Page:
Scotland to host Europe's first ever microlauncher rocket
Scotland will be the launchpad for Europe’s very first microlauncher rocket.
Lifting off from Space Hub Sutherland, in the Highlands, the Prime orbital space rocket has been unveiled by Orbex, a spaceflight company.
The firm will now press ahead with testing, allowing “dress rehearsals” of rocket launches and the development of launch procedures.
Orbex recently revealed the first test launch platform in Kinloss, a few miles from the company’s headquarters at Forres, Moray.
The rocket is 19 metres long, powered by seven engines and is in two stages. It is being manufactured in the UK and Denmark.
The six engines on the first stage of the rocket will propel the vehicle through the atmosphere to an altitude of around 80km.
The single engine on the second stage of the rocket will complete the journey to Low Earth Orbit (LEO), allowing the release of small commercial satellites into Earth’s orbit.
Carbon emissions from the rocket will be reduced significantly due to the bio-fuel it will use. It is thought this will lead to 96% less emissions that rockets using fossil fuels.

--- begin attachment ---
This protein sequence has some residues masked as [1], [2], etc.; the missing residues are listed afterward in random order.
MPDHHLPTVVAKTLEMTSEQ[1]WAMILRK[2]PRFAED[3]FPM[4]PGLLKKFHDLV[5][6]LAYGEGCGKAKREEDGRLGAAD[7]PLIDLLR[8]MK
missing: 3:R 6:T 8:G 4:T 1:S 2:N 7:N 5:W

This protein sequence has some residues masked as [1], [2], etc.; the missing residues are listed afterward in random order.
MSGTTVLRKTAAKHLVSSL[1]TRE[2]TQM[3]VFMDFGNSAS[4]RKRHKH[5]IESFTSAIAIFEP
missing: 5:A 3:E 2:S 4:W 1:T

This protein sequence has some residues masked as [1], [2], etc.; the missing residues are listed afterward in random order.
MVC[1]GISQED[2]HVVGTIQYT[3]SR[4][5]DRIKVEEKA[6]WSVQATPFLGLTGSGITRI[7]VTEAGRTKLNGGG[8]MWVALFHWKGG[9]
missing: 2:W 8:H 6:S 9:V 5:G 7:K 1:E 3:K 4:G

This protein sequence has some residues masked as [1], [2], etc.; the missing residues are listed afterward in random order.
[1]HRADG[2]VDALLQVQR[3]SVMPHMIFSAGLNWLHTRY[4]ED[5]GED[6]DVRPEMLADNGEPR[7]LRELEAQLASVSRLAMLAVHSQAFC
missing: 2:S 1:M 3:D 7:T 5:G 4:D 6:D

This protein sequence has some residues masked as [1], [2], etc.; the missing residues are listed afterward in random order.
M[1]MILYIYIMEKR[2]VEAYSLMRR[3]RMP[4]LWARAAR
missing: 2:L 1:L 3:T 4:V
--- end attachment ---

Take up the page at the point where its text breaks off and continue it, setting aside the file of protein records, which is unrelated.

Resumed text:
Josef Aschbacher, director general at the European Space Agency (ESA), said: “I am deeply impressed with the speed at which the Orbex Prime rocket was developed. It is the first full orbital micro launcher in Europe.
“But I am equally impressed by the low carbon footprint technology applied. My sincere congratulations to the whole Orbex team for this impressive achievement.”
UK Science Minister George Freeman said: “This is a hugely exciting time for the UK space and satellite sector as we count down to the first satellite launches from UK spaceports.
“Orbex Prime is a remarkable feat of engineering from a British rocket company, pioneering more sustainable and innovative fuels that cut carbon emissions.
“It is also fantastic to see Moray based Orbex creating more high quality jobs, demonstrating the value of our thriving space sector to support emerging clusters of innovation to help level up the whole of the UK.”